image

Instead of kicking up to warm up my handstands against the wall like I always do, I floated on my hands in the middle of my mat for a few moments of unexpected bliss. Thank you, kind strangers everywhere!

Image: http://www.deutschefotothek.de/obj87503021.html


Going Places

Looks like I’ve got some traveling to do.


visited 62 states (27.5%)


OM

I used to do yoga.

I used to do a lot of yoga.  I went to Prana 5 or 6 (or 7) times per week.  The 6:15am class was my favorite.  I would also frequent Back Bay Yoga, since it was around the corner from our apartment.  I did yoga on the living room floor.  I sat in lotus pose waiting for the doctor to come into the examining room.  I read the Bhagavad Gita.  I tried different styles (bikram is definitely not for me). I snubbed gym yoga classes (too much focus on the physical) and I outgrew my yoga DVDs after one viewing (not enough variety).

I took my first yoga class 10 years ago.  Three years ago, I moved to France for a summer to train to become a certified teacher.  Last year, I took weekly pre-natal yoga classes.  But last month, I couldn’t remember the last time I had been to an actual class.

In my own defense, I have tried to maintain a self practice.  There is an empty studio at my gym I use in the early morning hours.  I blast some Awolnation (and other non-krishna chanting tunes) on the stereo and stretch my muscles to the edge.  But I’ve had to put that practice on hold for the time, and last night I jumped at a chance to hit up Back Bay.  I went to a Yin class, followed by a Vinyasa class.  They were lovely.  I lost track of time the three plus hours I was there, and not just because I didn’t wear a watch and turned off my phone.  I stopped thinking.  My mind had nothing to worry about.  My sister was on call in case of a child care emergency, and baby was with a competent sitter.  For the first time in over 7 months, I put the to dos out of my head, and let mind follow the lead of my body.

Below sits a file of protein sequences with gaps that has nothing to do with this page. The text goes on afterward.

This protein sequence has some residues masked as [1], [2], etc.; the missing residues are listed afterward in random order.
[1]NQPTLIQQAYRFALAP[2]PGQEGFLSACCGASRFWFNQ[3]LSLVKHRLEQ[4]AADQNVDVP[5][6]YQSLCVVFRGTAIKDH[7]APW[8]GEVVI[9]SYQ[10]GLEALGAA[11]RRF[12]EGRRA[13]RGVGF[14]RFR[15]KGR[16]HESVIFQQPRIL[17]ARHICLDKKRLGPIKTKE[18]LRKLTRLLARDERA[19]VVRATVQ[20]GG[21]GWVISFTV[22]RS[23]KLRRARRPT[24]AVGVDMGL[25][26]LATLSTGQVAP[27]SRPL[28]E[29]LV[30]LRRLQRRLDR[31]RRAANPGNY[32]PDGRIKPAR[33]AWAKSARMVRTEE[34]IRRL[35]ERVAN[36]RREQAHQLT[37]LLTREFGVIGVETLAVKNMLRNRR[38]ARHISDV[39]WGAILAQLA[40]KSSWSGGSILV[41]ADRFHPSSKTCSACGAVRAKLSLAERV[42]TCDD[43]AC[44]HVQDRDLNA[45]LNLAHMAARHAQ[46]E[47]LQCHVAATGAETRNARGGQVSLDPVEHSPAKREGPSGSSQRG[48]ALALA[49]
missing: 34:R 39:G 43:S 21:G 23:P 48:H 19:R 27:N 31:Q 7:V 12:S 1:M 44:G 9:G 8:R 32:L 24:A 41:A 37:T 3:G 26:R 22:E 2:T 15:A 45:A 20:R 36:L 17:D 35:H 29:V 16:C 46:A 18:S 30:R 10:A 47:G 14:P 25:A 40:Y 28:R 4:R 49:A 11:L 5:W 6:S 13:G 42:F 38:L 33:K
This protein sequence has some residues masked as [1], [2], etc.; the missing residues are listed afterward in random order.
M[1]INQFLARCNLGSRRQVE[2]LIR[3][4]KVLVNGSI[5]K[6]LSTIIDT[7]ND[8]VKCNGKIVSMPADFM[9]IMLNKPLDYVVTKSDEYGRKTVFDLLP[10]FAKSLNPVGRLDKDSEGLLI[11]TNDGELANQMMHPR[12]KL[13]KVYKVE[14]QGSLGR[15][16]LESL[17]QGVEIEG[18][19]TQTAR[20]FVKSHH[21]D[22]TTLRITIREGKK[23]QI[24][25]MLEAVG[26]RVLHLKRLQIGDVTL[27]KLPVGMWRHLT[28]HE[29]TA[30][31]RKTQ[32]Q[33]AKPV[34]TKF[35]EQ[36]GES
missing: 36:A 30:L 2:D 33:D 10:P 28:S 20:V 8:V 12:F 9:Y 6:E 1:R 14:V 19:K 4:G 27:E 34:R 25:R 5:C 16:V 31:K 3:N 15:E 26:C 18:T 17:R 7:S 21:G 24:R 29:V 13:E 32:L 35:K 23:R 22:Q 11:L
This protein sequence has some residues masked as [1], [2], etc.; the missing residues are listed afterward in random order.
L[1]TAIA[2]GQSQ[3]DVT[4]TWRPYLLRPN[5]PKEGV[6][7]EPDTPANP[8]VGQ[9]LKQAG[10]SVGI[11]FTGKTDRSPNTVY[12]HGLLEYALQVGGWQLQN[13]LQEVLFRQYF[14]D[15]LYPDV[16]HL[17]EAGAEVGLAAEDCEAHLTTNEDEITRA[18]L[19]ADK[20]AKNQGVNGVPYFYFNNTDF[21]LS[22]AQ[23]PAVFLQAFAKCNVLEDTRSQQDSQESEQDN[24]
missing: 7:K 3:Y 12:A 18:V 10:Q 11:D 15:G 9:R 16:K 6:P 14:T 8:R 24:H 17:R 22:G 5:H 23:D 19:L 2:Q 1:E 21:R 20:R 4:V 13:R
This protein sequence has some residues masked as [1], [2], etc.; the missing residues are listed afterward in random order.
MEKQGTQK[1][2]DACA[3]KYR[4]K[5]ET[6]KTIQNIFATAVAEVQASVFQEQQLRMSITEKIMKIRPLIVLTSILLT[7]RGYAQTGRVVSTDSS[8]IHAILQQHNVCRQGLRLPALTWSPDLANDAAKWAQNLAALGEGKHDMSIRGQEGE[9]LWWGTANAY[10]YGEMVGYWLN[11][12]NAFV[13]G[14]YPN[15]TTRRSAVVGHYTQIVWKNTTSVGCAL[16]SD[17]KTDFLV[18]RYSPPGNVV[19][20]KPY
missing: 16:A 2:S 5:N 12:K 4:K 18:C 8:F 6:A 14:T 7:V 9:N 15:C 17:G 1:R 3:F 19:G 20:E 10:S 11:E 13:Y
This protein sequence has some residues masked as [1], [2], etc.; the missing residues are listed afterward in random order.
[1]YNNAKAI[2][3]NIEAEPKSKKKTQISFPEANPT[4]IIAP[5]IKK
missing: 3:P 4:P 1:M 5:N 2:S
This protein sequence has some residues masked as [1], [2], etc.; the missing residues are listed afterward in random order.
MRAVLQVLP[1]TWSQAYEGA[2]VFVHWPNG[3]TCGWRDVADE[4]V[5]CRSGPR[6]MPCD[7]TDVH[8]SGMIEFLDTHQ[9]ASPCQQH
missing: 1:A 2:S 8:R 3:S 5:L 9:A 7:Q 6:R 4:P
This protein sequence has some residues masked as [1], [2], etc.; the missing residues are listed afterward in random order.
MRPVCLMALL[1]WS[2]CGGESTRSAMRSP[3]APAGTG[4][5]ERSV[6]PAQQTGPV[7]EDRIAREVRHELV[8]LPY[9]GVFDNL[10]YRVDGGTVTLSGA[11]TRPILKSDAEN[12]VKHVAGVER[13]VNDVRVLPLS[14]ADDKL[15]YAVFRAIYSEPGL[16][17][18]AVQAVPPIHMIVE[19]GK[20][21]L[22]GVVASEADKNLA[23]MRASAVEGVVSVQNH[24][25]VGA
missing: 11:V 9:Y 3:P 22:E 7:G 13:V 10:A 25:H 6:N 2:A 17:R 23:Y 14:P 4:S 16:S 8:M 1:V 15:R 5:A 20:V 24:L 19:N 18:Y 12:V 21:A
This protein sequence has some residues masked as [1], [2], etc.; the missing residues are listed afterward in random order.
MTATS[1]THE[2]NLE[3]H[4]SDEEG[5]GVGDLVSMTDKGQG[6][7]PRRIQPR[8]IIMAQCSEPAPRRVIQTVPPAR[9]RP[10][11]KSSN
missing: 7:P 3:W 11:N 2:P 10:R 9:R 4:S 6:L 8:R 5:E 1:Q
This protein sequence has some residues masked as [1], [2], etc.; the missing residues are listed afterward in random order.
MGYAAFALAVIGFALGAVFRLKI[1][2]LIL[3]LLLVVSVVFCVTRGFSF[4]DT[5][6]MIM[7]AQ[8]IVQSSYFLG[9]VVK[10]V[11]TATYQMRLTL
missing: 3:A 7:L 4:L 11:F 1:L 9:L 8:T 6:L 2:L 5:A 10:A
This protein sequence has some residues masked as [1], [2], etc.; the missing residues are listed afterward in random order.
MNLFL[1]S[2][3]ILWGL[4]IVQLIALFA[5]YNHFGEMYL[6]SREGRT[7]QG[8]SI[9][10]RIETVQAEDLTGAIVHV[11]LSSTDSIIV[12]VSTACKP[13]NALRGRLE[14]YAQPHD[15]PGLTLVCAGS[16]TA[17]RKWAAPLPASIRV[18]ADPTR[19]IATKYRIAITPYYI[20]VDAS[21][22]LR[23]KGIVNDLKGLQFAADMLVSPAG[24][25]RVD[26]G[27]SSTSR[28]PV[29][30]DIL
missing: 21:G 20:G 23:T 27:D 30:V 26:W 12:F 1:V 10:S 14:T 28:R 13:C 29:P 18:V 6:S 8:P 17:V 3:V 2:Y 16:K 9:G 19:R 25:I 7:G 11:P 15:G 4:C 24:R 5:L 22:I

As much as I love my solo practices, there is something beyond the educational and social fulfillment that a group yoga class provides.  Its a form of spirituality.  The collective OMMMMM chant at the beginning used to really weird me out.  I did 12 rounds of OMs last night–3 at the start of each class, and 3 at each end.  After I let my voice hum with the rest of the group, I let go of the weird feeling and enjoyed the vibration.

Meditation is all about finding that vibration and letting the wave of energy carry you from one moment to the next.  As individual voices rise and fall within this great collective OM, everyone’s effort join to create one destination.  It is all you can hear, feel, and see, and it wouldn’t exist without your voice.

That summer I lived in France, the training required us to sit in meditation for up to 60 minutes everyday.  Even with a conservative estimate, I therefore sat in meditation for 75 hours.  When I think back on that experience, I don’t remember the excruciating pain I would get from sitting cross legged on a hard pillow for hours–no.  I remember only three clear moments when I hit the vibration on my own.  It was so beautiful and amazing.  The first time I laughed out loud with delighted surprise (which promptly lost my thread of concentration).

Meditation is like grasping at sand.  If you try too hard, you’ll lose it.   Such a fine balance, but in a group OM chant, the peace of meditation almost always arises in seconds.  You’ll know right away if its not happening, and in my experience it is usually because my ego is too big to ignore any fear I have of seeming foolish singing out this sustained syllable.   Try it, you’ll see.  If you put your heart into it, your lips will tickle with the hum.  You might see a flash of bright white, or colors behind your closed eyes.  Your temples will tingle.  But none of this matters.  It only matters that you try.  It is a simple way to glimpse into the rejuvenating aspect of meditation.  And I’ve only really mastered it a couple of times for approximately 2 minutes all together.  Imagine being one of those sages who can effortlessly slip into a meditative state.  What a calm and peaceful life they must lead.

I really must work on getting to more yoga classes.  I know I’m not going to be able to convince myself that I’m accomplishing much if I go back to 30 minutes of meditation morning and night…as disciplined and enlightened as it may be, there is just no way I can fit it into life right now.  3 minutes?  Sure…maybe.  But for now, I’ll take the 3 restorative OMs at the beginning and end of each yoga class to realign myself with the vibration of the universe.

How’s that for some Saturday night philosophy?